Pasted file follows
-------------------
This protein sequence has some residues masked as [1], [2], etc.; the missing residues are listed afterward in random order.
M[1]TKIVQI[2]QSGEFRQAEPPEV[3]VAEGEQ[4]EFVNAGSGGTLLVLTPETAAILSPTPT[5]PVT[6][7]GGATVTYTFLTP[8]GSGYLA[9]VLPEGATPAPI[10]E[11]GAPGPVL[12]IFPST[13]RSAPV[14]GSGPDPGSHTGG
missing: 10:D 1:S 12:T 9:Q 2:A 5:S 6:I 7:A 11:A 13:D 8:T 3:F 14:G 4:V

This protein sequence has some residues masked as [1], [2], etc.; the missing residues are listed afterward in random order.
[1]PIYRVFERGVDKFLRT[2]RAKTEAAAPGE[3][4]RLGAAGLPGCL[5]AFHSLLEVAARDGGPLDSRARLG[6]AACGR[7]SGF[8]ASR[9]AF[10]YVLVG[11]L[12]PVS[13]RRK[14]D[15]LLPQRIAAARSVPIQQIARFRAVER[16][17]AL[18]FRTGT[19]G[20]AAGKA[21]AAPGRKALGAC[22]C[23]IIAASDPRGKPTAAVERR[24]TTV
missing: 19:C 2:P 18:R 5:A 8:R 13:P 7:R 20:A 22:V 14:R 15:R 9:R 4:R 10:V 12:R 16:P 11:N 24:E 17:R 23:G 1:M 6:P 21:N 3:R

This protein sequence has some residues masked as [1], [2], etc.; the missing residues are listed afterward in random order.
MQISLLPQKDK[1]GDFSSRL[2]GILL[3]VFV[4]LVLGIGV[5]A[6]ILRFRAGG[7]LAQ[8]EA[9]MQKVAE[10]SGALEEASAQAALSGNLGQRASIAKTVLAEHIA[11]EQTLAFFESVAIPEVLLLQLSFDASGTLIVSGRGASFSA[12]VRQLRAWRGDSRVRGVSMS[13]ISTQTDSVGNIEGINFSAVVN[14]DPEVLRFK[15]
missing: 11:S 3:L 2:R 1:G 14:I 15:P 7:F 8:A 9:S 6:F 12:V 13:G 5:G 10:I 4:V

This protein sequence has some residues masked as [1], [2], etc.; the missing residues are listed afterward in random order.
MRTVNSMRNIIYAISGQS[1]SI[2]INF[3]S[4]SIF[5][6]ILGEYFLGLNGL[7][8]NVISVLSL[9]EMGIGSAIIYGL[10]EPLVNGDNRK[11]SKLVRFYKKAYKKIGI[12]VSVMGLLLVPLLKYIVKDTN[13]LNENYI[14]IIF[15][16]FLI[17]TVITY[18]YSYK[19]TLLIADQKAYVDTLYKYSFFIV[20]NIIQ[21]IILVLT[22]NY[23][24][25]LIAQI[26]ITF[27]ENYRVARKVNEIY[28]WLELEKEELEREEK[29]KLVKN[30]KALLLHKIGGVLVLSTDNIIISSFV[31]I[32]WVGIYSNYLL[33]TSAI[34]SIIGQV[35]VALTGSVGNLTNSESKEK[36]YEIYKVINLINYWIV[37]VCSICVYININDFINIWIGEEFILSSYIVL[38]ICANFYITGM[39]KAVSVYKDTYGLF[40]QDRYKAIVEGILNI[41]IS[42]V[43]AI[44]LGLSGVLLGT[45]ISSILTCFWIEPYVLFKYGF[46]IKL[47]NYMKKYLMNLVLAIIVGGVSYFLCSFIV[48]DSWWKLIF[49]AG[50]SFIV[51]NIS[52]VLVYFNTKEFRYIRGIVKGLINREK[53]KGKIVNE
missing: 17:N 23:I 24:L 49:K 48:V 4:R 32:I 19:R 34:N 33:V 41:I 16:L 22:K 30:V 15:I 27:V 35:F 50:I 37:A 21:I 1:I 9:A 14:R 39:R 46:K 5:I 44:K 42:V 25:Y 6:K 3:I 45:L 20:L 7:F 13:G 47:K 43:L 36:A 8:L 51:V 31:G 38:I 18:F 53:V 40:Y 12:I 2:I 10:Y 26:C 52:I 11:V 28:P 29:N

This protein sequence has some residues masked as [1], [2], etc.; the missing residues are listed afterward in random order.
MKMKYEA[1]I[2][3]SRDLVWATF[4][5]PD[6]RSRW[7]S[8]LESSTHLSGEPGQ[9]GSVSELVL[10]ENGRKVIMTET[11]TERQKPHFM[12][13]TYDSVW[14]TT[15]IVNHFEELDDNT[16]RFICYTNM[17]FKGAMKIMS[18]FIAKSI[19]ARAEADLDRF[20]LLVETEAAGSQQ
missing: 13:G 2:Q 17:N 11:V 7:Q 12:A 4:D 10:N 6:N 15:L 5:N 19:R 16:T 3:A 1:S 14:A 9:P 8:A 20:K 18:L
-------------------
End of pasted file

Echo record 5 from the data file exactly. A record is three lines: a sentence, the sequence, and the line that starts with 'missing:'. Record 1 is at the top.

This protein sequence has some residues masked as [1], [2], etc.; the missing residues are listed afterward in random order.
MKMKYEA[1]I[2][3]SRDLVWATF[4][5]PD[6]RSRW[7]S[8]LESSTHLSGEPGQ[9]GSVSELVL[10]ENGRKVIMTET[11]TERQKPHFM[12][13]TYDSVW[14]TT[15]IVNHFEELDDNT[16]RFICYTNM[17]FKGAMKIMS[18]FIAKSI[19]ARAEADLDRF[20]LLVETEAAGSQQ
missing: 13:G 2:Q 17:N 11:V 7:Q 12:A 4:D 10:N 6:N 15:L 5:N 19:R 16:T 3:A 1:S 14:A 9:P 8:A 20:K 18:L